After public input, planning firm unveils Missoula’s growing downtown vision

Jason King of Dover, Kohl & Partners unveils a vision for downtown Missoula using information gathered from a robust public outreach effort. The presentation, offered Friday night at the Wilma, is part of writing a new Downtown Master Plan. (Martin Kidston/Missoula Current)

Nearly 70 percent of those polled on Friday night favored a public-private partnership to create more parking and shops in Caras Park, an agreement that could generate the funding needed to transform the locale into a world-class attraction.

While slightly less favored a lane reduction on Higgins Avenue, a more diversified transportation grid in the downtown district is most certainly in the future. So are taller buildings, “big” public art, more jobs and more housing.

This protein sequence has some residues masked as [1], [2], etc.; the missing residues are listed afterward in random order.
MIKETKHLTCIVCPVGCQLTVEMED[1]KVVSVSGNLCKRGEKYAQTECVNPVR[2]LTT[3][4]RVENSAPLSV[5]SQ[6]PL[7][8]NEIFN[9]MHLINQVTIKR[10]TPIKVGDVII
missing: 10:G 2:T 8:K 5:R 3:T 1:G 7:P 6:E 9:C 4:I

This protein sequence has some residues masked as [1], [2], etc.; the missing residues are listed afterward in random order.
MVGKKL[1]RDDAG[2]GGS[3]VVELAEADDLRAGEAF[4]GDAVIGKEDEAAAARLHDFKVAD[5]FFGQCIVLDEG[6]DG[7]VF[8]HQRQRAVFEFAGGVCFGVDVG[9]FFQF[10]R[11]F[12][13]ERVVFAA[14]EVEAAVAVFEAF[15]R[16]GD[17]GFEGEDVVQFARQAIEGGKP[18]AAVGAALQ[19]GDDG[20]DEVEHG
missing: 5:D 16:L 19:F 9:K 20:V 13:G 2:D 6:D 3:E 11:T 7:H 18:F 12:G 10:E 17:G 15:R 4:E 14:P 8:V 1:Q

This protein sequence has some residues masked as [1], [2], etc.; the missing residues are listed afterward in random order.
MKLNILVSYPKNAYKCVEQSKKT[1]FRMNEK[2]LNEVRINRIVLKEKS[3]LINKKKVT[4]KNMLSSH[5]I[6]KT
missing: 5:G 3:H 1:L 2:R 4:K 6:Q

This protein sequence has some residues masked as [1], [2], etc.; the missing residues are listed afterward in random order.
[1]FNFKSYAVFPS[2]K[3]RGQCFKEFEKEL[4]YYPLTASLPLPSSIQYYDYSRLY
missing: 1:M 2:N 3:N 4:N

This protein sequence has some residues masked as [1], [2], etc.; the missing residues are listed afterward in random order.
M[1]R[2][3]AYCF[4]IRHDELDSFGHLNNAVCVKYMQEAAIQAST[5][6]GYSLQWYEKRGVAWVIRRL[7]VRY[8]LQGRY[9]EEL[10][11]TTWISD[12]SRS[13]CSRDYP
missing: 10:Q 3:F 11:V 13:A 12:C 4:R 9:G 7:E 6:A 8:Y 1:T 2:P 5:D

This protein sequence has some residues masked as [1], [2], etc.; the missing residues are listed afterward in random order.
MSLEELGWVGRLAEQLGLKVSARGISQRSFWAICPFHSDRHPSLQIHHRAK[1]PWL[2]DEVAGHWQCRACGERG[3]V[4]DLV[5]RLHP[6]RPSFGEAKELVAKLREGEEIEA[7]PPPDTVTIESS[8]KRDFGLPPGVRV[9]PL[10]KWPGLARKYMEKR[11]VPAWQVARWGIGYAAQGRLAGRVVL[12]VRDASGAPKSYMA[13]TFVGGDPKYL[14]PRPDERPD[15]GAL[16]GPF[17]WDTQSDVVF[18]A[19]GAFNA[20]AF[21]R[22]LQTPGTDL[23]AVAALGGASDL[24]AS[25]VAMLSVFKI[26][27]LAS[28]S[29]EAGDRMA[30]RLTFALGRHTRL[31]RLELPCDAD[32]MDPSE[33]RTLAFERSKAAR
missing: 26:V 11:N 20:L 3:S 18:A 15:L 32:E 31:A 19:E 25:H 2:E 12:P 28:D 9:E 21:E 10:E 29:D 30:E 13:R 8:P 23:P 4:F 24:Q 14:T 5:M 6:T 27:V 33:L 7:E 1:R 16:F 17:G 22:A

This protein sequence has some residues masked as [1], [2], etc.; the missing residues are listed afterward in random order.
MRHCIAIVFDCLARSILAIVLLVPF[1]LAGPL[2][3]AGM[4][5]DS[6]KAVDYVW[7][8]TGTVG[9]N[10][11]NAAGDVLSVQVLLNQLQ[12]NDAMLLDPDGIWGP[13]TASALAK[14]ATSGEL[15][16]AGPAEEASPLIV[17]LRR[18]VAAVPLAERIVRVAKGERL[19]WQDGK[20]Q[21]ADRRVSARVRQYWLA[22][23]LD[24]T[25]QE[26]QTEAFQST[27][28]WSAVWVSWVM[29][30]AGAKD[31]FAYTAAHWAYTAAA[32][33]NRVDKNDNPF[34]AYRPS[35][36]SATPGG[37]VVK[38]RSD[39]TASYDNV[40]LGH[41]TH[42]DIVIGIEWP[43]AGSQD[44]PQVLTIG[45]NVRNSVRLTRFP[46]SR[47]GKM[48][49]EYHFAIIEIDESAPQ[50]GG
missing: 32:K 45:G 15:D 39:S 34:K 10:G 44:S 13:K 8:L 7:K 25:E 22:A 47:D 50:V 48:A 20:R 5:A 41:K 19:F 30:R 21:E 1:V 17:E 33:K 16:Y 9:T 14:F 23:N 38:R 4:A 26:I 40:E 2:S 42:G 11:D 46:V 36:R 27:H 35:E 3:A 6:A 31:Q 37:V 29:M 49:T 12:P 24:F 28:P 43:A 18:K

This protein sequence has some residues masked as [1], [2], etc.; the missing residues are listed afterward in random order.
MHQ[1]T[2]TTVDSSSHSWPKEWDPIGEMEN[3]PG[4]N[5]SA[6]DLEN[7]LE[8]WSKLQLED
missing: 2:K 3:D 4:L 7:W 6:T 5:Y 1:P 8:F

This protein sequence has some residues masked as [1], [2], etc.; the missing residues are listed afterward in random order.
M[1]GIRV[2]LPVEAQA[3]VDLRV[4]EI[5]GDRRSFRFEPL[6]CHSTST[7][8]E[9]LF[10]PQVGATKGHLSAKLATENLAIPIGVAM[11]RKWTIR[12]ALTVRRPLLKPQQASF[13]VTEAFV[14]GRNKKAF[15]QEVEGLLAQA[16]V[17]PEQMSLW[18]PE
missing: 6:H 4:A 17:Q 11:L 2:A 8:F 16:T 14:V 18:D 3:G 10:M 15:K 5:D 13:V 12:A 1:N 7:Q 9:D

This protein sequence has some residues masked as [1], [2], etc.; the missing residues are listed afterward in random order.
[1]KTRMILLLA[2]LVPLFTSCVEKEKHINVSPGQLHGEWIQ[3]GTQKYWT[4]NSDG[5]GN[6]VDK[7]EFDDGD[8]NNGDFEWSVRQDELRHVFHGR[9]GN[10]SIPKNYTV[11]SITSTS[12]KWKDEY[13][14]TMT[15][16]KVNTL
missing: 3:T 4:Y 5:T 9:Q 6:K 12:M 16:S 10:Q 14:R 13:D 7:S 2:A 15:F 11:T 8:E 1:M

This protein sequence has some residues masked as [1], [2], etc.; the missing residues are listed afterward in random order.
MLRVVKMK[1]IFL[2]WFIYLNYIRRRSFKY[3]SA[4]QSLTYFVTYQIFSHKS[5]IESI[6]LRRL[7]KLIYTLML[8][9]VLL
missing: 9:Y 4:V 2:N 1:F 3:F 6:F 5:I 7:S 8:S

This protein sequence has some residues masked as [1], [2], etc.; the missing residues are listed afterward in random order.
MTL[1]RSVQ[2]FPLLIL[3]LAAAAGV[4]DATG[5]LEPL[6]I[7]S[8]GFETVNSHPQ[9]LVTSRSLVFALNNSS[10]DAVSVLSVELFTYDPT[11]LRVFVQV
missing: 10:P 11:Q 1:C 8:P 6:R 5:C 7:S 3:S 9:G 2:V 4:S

Members of Dover, Kohl & Partners on Friday night summarized the results of their public outreach campaign, one that saw residents attend workshops and offer input on the future of downtown Missoula.

Roughly 80 percent of those in attendance felt the planning team was “on the right track” and most felt satisfied that their input had been heard, if not included in Friday night’s presentation.

“We’ve done our best to summarize the conversations we’ve had with you,” project manager Jason King told the crowd. “In like five days, we talked to over 1,000 people, one-on-one in some form of interaction. Usually when you have a Friday night meeting about urban planning, you don’t have 250 people show up.”

The interest in the district’s future is admittedly high and it comes as the old Downtown Master Plan prepares to sunset. More than 80 percent of the items envisioned in the 2009 plan have come to fruition, including public parking, more downtown lodging and $850 million worth of investment.